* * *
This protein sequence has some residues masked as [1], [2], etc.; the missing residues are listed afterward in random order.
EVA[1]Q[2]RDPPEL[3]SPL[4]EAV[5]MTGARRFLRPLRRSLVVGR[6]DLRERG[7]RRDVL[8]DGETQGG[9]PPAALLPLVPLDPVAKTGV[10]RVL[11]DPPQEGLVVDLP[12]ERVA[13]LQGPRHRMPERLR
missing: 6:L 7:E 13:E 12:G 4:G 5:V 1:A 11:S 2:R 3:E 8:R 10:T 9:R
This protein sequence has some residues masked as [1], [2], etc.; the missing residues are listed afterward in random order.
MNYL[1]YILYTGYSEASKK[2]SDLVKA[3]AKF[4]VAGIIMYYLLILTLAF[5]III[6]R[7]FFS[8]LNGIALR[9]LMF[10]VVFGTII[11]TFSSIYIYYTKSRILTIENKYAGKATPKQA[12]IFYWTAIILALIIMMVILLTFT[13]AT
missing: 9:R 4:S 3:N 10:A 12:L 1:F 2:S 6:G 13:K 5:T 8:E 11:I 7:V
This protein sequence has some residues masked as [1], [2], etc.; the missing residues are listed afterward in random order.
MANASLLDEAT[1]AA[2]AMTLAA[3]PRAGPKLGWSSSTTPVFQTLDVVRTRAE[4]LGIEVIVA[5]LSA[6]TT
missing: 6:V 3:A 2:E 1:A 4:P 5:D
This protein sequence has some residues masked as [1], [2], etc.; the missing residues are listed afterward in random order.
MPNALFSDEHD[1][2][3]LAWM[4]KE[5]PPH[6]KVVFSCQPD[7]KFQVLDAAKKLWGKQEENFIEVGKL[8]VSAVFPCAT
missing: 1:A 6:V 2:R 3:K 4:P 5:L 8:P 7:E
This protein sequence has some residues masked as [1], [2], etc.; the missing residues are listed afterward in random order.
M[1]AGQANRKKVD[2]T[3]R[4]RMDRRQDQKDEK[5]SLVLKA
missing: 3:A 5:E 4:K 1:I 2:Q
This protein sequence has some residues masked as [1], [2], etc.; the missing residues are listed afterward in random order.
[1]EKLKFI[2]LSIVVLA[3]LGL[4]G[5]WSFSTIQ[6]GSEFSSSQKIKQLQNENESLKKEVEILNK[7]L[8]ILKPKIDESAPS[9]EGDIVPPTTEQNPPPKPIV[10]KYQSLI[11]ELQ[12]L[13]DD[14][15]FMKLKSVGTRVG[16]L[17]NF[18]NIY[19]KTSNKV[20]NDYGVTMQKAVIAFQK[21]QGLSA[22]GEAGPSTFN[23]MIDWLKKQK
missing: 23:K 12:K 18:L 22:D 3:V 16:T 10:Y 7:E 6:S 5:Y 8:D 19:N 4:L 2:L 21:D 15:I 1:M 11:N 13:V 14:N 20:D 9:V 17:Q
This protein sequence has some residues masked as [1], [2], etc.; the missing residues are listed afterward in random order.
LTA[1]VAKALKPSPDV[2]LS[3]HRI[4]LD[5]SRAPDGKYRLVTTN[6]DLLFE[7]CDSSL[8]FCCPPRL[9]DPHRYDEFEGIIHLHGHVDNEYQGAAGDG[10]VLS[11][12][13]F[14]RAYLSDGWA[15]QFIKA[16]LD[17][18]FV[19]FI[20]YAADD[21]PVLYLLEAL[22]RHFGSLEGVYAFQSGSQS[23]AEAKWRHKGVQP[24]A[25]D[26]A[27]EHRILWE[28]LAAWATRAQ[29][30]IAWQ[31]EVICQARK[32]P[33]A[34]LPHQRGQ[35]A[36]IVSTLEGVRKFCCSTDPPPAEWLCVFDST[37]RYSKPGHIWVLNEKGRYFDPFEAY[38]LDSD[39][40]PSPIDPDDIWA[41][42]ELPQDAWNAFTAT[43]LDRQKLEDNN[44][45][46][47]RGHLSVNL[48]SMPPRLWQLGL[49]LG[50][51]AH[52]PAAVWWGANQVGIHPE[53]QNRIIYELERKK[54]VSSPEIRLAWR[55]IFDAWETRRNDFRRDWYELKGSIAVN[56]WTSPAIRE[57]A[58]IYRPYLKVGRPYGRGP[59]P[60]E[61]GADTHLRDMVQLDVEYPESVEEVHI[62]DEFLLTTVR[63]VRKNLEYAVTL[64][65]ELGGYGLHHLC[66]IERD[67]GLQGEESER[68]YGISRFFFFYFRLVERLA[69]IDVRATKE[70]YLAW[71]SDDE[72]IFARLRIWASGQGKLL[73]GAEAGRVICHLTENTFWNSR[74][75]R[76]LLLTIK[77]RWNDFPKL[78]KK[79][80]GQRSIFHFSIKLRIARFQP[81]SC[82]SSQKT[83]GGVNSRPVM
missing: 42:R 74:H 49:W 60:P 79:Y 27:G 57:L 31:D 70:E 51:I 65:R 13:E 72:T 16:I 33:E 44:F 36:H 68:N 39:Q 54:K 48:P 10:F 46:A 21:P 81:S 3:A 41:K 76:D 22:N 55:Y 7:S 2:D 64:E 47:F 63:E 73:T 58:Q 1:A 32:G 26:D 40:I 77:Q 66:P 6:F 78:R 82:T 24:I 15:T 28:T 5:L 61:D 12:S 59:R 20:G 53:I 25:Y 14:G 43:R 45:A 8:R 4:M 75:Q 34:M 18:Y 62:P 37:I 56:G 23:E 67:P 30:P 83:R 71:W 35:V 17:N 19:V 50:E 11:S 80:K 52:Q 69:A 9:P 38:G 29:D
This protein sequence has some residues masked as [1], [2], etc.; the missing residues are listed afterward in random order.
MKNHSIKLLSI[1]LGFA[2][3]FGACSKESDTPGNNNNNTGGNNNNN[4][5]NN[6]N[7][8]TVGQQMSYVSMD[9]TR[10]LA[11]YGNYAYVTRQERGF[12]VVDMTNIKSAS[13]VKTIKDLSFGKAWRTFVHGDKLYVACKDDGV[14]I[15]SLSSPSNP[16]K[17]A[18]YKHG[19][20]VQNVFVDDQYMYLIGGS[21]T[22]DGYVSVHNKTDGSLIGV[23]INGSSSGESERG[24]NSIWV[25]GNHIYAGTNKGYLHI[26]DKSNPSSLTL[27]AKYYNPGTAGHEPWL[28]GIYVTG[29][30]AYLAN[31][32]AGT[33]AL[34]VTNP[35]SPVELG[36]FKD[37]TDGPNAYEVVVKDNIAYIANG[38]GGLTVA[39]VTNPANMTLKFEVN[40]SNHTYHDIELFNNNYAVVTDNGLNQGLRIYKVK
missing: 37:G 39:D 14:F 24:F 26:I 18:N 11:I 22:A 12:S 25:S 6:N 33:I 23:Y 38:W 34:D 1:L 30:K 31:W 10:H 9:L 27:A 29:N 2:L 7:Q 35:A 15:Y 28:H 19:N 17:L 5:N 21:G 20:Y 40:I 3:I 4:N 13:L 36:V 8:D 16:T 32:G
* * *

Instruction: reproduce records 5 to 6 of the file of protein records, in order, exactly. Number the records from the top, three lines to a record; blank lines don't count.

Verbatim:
This protein sequence has some residues masked as [1], [2], etc.; the missing residues are listed afterward in random order.
M[1]AGQANRKKVD[2]T[3]R[4]RMDRRQDQKDEK[5]SLVLKA
missing: 3:A 5:E 4:K 1:I 2:Q
This protein sequence has some residues masked as [1], [2], etc.; the missing residues are listed afterward in random order.
[1]EKLKFI[2]LSIVVLA[3]LGL[4]G[5]WSFSTIQ[6]GSEFSSSQKIKQLQNENESLKKEVEILNK[7]L[8]ILKPKIDESAPS[9]EGDIVPPTTEQNPPPKPIV[10]KYQSLI[11]ELQ[12]L[13]DD[14][15]FMKLKSVGTRVG[16]L[17]NF[18]NIY[19]KTSNKV[20]NDYGVTMQKAVIAFQK[21]QGLSA[22]GEAGPSTFN[23]MIDWLKKQK
missing: 23:K 12:K 18:L 22:D 3:V 16:T 10:Y 7:E 6:S 5:Y 8:D 19:N 4:L 2:L 21:D 15:I 1:M 11:N 13:V 14:N 20:D 9:V 17:Q